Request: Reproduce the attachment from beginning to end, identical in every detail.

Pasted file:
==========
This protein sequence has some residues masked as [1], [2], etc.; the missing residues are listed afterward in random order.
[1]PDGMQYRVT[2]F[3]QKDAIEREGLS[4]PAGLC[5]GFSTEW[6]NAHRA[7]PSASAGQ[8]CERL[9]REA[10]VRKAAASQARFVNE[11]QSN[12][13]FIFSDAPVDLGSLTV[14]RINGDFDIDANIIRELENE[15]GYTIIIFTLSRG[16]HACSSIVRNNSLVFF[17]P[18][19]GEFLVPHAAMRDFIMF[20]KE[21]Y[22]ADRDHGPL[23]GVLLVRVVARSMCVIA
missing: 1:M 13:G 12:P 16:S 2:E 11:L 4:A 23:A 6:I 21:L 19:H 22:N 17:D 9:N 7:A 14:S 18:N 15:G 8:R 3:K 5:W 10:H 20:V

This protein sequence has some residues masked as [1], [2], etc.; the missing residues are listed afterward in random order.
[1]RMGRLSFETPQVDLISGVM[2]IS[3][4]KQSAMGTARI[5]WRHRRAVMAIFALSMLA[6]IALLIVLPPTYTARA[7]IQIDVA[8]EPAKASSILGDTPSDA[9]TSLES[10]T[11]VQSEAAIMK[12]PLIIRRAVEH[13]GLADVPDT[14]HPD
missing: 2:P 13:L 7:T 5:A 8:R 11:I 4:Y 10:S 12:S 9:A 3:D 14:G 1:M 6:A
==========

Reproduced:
This protein sequence has some residues masked as [1], [2], etc.; the missing residues are listed afterward in random order.
[1]PDGMQYRVT[2]F[3]QKDAIEREGLS[4]PAGLC[5]GFSTEW[6]NAHRA[7]PSASAGQ[8]CERL[9]REA[10]VRKAAASQARFVNE[11]QSN[12][13]FIFSDAPVDLGSLTV[14]RINGDFDIDANIIRELENE[15]GYTIIIFTLSRG[16]HACSSIVRNNSLVFF[17]P[18][19]GEFLVPHAAMRDFIMF[20]KE[21]Y[22]ADRDHGPL[23]GVLLVRVVARSMCVIA
missing: 1:M 13:G 12:P 16:S 2:E 11:L 4:A 23:A 6:I 21:L 19:H 22:N 17:D 9:N 7:A 14:S 18:N 15:G 8:R 3:K 5:W 10:H 20:V

This protein sequence has some residues masked as [1], [2], etc.; the missing residues are listed afterward in random order.
[1]RMGRLSFETPQVDLISGVM[2]IS[3][4]KQSAMGTARI[5]WRHRRAVMAIFALSMLA[6]IALLIVLPPTYTARA[7]IQIDVA[8]EPAKASSILGDTPSDA[9]TSLES[10]T[11]VQSEAAIMK[12]PLIIRRAVEH[13]GLADVPDT[14]HPD
missing: 2:P 13:L 7:T 5:A 8:R 11:I 4:Y 10:S 12:S 9:A 3:D 14:G 1:M 6:A